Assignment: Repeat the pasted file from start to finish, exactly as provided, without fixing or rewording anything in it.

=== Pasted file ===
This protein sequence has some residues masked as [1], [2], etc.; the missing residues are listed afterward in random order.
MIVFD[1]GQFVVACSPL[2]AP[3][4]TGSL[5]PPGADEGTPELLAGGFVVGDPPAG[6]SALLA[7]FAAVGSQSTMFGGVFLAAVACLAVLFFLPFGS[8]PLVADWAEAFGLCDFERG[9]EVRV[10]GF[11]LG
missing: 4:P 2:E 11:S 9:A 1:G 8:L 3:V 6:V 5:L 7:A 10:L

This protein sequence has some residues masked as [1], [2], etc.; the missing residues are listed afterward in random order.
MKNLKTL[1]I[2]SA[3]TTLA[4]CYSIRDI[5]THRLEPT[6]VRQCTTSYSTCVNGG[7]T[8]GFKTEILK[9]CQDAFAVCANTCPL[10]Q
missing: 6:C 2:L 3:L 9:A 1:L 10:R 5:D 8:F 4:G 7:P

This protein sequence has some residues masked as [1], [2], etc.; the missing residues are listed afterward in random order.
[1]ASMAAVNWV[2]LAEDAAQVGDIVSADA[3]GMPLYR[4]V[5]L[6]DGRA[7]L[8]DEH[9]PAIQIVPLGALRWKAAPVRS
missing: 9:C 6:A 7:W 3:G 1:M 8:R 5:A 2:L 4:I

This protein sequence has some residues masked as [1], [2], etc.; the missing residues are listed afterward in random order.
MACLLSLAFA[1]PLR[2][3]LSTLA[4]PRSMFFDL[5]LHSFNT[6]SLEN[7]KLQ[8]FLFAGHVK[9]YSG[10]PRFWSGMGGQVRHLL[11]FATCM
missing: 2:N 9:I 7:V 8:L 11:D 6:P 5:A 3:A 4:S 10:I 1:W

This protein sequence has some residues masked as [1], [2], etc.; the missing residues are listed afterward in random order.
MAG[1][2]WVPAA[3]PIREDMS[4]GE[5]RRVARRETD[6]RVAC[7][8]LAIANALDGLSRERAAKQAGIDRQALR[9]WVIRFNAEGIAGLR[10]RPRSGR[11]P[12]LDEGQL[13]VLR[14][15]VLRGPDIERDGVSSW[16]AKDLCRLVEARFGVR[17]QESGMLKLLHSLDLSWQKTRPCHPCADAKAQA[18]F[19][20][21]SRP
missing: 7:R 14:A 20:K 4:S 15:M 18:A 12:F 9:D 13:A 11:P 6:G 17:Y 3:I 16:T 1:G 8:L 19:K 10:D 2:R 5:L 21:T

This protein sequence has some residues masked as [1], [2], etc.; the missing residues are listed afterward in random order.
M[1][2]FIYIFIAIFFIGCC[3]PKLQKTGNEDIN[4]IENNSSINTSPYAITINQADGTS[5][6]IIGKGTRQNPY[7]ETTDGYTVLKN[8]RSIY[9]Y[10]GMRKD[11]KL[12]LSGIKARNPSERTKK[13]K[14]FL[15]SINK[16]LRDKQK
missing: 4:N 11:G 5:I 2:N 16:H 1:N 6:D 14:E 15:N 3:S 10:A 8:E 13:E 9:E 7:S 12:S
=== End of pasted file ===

This protein sequence has some residues masked as [1], [2], etc.; the missing residues are listed afterward in random order.
MIVFD[1]GQFVVACSPL[2]AP[3][4]TGSL[5]PPGADEGTPELLAGGFVVGDPPAG[6]SALLA[7]FAAVGSQSTMFGGVFLAAVACLAVLFFLPFGS[8]PLVADWAEAFGLCDFERG[9]EVRV[10]GF[11]LG
missing: 4:P 2:E 11:S 9:A 1:G 8:L 3:V 6:V 5:L 7:A 10:L

This protein sequence has some residues masked as [1], [2], etc.; the missing residues are listed afterward in random order.
MKNLKTL[1]I[2]SA[3]TTLA[4]CYSIRDI[5]THRLEPT[6]VRQCTTSYSTCVNGG[7]T[8]GFKTEILK[9]CQDAFAVCANTCPL[10]Q
missing: 6:C 2:L 3:L 9:A 1:L 10:R 5:D 8:F 4:G 7:P

This protein sequence has some residues masked as [1], [2], etc.; the missing residues are listed afterward in random order.
[1]ASMAAVNWV[2]LAEDAAQVGDIVSADA[3]GMPLYR[4]V[5]L[6]DGRA[7]L[8]DEH[9]PAIQIVPLGALRWKAAPVRS
missing: 9:C 6:A 7:W 3:G 1:M 8:R 5:A 2:L 4:I

This protein sequence has some residues masked as [1], [2], etc.; the missing residues are listed afterward in random order.
MACLLSLAFA[1]PLR[2][3]LSTLA[4]PRSMFFDL[5]LHSFNT[6]SLEN[7]KLQ[8]FLFAGHVK[9]YSG[10]PRFWSGMGGQVRHLL[11]FATCM
missing: 2:N 9:I 7:V 8:L 11:D 6:P 5:A 3:A 4:S 10:I 1:W

This protein sequence has some residues masked as [1], [2], etc.; the missing residues are listed afterward in random order.
MAG[1][2]WVPAA[3]PIREDMS[4]GE[5]RRVARRETD[6]RVAC[7][8]LAIANALDGLSRERAAKQAGIDRQALR[9]WVIRFNAEGIAGLR[10]RPRSGR[11]P[12]LDEGQL[13]VLR[14][15]VLRGPDIERDGVSSW[16]AKDLCRLVEARFGVR[17]QESGMLKLLHSLDLSWQKTRPCHPCADAKAQA[18]F[19][20][21]SRP
missing: 7:R 14:A 20:K 4:S 15:M 18:A 12:F 9:D 13:A 11:P 6:G 17:Y 3:I 16:T 1:G 8:L 19:K 10:D 2:R 5:L 21:T

This protein sequence has some residues masked as [1], [2], etc.; the missing residues are listed afterward in random order.
M[1][2]FIYIFIAIFFIGCC[3]PKLQKTGNEDIN[4]IENNSSINTSPYAITINQADGTS[5][6]IIGKGTRQNPY[7]ETTDGYTVLKN[8]RSIY[9]Y[10]GMRKD[11]KL[12]LSGIKARNPSERTKK[13]K[14]FL[15]SINK[16]LRDKQK
missing: 4:N 11:G 5:I 2:N 16:H 1:N 6:D 14:E 15:N 3:S 10:A 8:E 13:E 9:E 7:S 12:S